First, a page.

Logical Fallacy Lesson 5: Ad Hoc

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Logical Fallacy Lesson 5: Ad Hoc
Category: Religion and Philosophy


Samuel Thomas Poling, Blog 129, Logical Fallacy Lesson 5, Ad Hoc

LFL1: Argumentum Ad Hominem
LFL2: Red Herring
LFL3: Non Sequitor
LFL4: Bald Assertion
And now LFL5: Ad Hoc

In the past I've said how logical fallacies (errors in logical reasoning) are often intertwined. If you commit one fallacy, it's likely you've committed another. Well, here is one such common fallacy that easily goes hand in hand with Non Sequitor, Bald Assertion, and Red Herring. In fact, I believe those four often come together in a pack. And there is nothing I hate more than that pack. I'll call it the "Great Pack of Stupidity."

(And, in case you're wondering, that pack is usually thrown by a theist during a debate on God. But that's a different topic. If you're interested in seeing it in action, just look at some previous blogs of mine and the comments opponents have left for me to tear apart. Mike, on my Theist Argument 1 blog, did a good job at tossing this pack of fallacy around and making a fool out of himself. It was two blogs ago. Check it out.)

Ad Hoc is Latin for "To the Thing." Or some say it means "For this Purpose." Doesn't matter, it's just impromptu speaking. Now hold on. Impromptu speaking, in and of itself isn't necessarily fallacious. Speaking "to the thing" isn't, alone, fallacious. Just like argumentum ad hominem, a personal attack, an insult, isn't necessarily illogical. It all matters on when, where, why, and how you use it. It depends one what you're trying to do with the argument. Ad Hominem is only fallacious when you are trying to use it to refute an argument unrelated to the person making the argument, for example. Ad Hoc is very similar to this.

There is nothing fallacious about you putting to rest doubt in an impromptu matter. Sure, it's technically Ad Hoc, but it isn't Ad Hoc fallacy. Like if someone asks you were you were, and you respond, "I was at the Library." They then say, "But you are holding videos in your hand, you must have gone to the movie store!" And you reply, "No, the Library has videos to rent as well as books." This is impromptu toward the new query asked, but is it fallacious? Nope. If you really care on proving you are at the Library, you haven't exactly yet, but there isn't anything fallacious about countering the way you did there.

What is Ad Hoc fallacy then?

"My cancer got better."
"My praying worked! Praise the Lord, he is your healer!"
"Why doesn't praying work for others with cancer then?"
"...God works in mysterious ways."

It's making stuff up as you go along. Here are some more Ad Hoc responses for the prayer believer:

"They didn't hold their hands right..."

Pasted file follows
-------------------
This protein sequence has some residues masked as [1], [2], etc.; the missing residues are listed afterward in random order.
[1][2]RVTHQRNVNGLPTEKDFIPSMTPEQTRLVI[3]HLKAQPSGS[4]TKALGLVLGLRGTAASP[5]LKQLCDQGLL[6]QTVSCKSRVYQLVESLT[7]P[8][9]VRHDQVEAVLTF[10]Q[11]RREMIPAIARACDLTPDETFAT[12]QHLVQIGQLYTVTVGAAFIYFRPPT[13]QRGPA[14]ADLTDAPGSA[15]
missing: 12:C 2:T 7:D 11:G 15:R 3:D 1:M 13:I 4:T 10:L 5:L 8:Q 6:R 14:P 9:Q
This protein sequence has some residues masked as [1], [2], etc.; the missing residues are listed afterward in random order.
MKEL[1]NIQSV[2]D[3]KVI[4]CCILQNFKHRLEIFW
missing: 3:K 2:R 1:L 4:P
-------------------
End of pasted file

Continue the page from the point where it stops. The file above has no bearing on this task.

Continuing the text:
"They are sinful."
"God can't heal everyone, then the world would get over populated."
"They didn't want it enough."

Here is a clear example of Ad Hoc fallacy. It's very similar to Bald Assertion, as you can see. They're not justifying any of that, they're just baldly stating this. What makes it more than Bald Assertion is the fact that they now have to make things up as they go along, they have to adjust their position as you query more.

Making up possible explanations is not proving anything.

And it's funny, the chances of recovering from a sickness are usually the same whether you pray or not. Due to all their Ad Hoc excuses on why it doesn't work most of the time, they're admitting that prayer has no effect on the probability of recovering from cancer. But that's a different debate.

Changing/Adding onto your story is Ad Hoc:

"You didn't go to the movie store did you?"
"No, I went to the Library."
"I saw you at the movie store."
"Oh, well, I DID stop in for a second..."

Or alternatively...

"Sorry, I was in the hospital, I couldn't come to your party."
"I saw you inside your home watching television."
"...I have a dummy of me who watches television to make criminals believe I'm still home."

As I said, Ad Hoc isn't necessarily fallacious, especially if you DO have that dummy, but where ever you change/modify/add on to your story, you must also modify/add proof and reasoning to go with it. And try not to leave a hole like that open again.

Ad Hoc is by far one of the most common fallacies spewed from the mouths of theists. If Ad Hoc didn't have it's own level of built in Non Sequitor, Bald Assertion, and Red Herring, it would be the lone favorite fallacy of moron debaters.

Again, just justify what you say. The more adjustments you make in the middle of a debate, the more Ad Hoc insane you are.

Another wonderful example of Ad Hoc is the "God, Apart From the Universe" bullshit. I'll be doing a blog about it very soon, part of my "Theist Arguments" blog series. Check it out when it comes out for a lot of Ad Hoc assumption bashing.

Samuel Thomas Poling, Blog 129, Logical Fallacy Lesson 5, Ad Hoc